Pity poor Edward, who is forced to be miserably idle since he couldn't find a profession that suited both him and his family! (Although at least he does have an inclination to do some work, specifically in the church, so it's not as bad as it could be.) And for what it's worth, from what I gather visits were usually multiple-week things, so his one-week visit is pretty short.
It's also interesting to see that for all Elinor's general good sense, she's not without fault - she's much more inclined to be generous to Edward than she is to Willoughby, when both act in what one could consider suspicious ways for a "lover."
The Palmers remind me a little bit of the Bennets (the father and mother that is) from Pride and Prejudice, another case of a sensible man falling for a silly woman. In that case though, the father retreated to what would today be considered snarkiness, rather than general incivility.
"Contenting herself with merely giving her husband a gentle reprimand on the subject five or six times every day." The more things change...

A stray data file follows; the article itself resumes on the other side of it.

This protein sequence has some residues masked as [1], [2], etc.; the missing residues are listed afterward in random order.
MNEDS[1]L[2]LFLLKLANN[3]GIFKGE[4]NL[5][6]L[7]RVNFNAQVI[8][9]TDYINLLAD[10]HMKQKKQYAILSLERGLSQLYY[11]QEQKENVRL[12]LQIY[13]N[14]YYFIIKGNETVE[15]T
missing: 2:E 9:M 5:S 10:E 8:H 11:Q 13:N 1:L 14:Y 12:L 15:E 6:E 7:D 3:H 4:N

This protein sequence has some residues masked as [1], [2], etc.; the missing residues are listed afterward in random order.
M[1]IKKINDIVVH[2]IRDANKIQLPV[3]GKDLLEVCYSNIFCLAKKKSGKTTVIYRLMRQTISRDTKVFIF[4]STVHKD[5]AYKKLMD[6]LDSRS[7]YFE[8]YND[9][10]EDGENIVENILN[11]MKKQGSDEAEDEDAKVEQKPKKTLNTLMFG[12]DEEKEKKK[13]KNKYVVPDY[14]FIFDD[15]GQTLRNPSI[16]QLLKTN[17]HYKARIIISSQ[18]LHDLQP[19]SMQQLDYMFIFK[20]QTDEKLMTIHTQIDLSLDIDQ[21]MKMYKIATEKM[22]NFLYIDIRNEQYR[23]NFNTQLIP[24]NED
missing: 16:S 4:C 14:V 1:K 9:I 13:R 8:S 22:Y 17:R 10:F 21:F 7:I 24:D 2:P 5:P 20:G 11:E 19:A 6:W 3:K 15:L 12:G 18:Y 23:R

And enter the Miss Steeles. and thus we see some of the, ah, "work" that young ladies that didn't have an independent fortune might fall to. Basically making themselves agreeable and sponging off the richer folk.
And we soon find out just why Elinor SHOULD be suspicious of Lucy. And I may add that while Edward seemed dull before this, he lost just about any other sympathy I might have for him at this point, because dude, he's basically going around in a secret engagement and letting other young women fall in love with him, possibly returning the favor, and leading them on. (Well, one, anyhow.) Grrr.
And of course Lucy doesn't exactly shine here, either. Manipulative, much?
Charlotte's "situation" and confinement: This means she's pregnant, and expecting in February.
"Going to town" for the winter: This would refer to the habit of gentlemen and women to go to London during the winter. Since Parliament was in session during the winter months, the men that belonged to it would be in town anyhow then, and others would travel to London for the society. Then people would go to take care of their country estates in the warmer months, not to mention take part in country pursuits such as shooting. The wealthier families would often have both a country estate and a house "in town" (ie London).
"He will never frank for me." Postage was paid on most letters by the recipient, but members of Parliament could "frank" mail, and have it be exempt from charge.
And remember, next time we kick off Volume 2.